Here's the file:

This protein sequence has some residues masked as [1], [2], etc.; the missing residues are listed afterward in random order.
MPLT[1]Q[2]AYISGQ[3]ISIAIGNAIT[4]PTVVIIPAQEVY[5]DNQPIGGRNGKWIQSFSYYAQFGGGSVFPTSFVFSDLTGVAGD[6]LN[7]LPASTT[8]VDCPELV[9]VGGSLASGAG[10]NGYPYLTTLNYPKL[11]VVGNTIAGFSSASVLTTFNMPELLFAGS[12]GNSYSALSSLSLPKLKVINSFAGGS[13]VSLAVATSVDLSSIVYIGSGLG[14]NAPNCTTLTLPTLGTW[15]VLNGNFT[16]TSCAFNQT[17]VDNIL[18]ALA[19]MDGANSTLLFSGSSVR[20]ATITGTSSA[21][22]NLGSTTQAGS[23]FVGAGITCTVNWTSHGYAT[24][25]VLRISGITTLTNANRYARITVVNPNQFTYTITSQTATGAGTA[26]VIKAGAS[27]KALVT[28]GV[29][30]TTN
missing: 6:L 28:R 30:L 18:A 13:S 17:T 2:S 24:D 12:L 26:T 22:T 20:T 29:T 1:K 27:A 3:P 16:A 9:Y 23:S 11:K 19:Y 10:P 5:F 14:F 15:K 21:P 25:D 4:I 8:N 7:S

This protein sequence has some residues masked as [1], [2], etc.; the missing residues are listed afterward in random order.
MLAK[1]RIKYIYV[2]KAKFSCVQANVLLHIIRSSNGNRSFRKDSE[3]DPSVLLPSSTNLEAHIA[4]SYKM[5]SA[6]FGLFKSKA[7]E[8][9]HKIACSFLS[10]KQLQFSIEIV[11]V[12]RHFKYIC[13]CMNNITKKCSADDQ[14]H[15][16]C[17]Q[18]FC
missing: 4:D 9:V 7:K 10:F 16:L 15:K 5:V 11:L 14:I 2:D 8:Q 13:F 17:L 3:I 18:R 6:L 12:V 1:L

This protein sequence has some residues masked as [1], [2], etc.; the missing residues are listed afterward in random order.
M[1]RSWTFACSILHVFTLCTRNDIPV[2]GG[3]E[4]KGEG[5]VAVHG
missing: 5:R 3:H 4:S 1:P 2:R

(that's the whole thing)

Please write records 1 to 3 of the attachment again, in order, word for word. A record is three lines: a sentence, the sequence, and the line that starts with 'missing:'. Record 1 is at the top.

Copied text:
This protein sequence has some residues masked as [1], [2], etc.; the missing residues are listed afterward in random order.
MPLT[1]Q[2]AYISGQ[3]ISIAIGNAIT[4]PTVVIIPAQEVY[5]DNQPIGGRNGKWIQSFSYYAQFGGGSVFPTSFVFSDLTGVAGD[6]LN[7]LPASTT[8]VDCPELV[9]VGGSLASGAG[10]NGYPYLTTLNYPKL[11]VVGNTIAGFSSASVLTTFNMPELLFAGS[12]GNSYSALSSLSLPKLKVINSFAGGS[13]VSLAVATSVDLSSIVYIGSGLG[14]NAPNCTTLTLPTLGTW[15]VLNGNFT[16]TSCAFNQT[17]VDNIL[18]ALA[19]MDGANSTLLFSGSSVR[20]ATITGTSSA[21][22]NLGSTTQAGS[23]FVGAGITCTVNWTSHGYAT[24][25]VLRISGITTLTNANRYARITVVNPNQFTYTITSQTATGAGTA[26]VIKAGAS[27]KALVT[28]GV[29][30]TTN
missing: 6:L 28:R 30:L 18:A 13:S 17:T 2:S 24:D 12:L 26:T 22:T 20:T 29:T 1:K 27:A 3:P 16:A 9:Y 23:S 11:K 19:Y 10:P 5:F 14:F 15:K 21:P 25:D 4:I 8:N 7:S

This protein sequence has some residues masked as [1], [2], etc.; the missing residues are listed afterward in random order.
MLAK[1]RIKYIYV[2]KAKFSCVQANVLLHIIRSSNGNRSFRKDSE[3]DPSVLLPSSTNLEAHIA[4]SYKM[5]SA[6]FGLFKSKA[7]E[8][9]HKIACSFLS[10]KQLQFSIEIV[11]V[12]RHFKYIC[13]CMNNITKKCSADDQ[14]H[15][16]C[17]Q[18]FC
missing: 4:D 9:V 7:K 10:F 16:L 15:K 5:V 11:L 14:I 2:D 8:Q 13:F 17:L 3:I 18:R 6:L 12:V 1:L

This protein sequence has some residues masked as [1], [2], etc.; the missing residues are listed afterward in random order.
M[1]RSWTFACSILHVFTLCTRNDIPV[2]GG[3]E[4]KGEG[5]VAVHG
missing: 5:R 3:H 4:S 1:P 2:R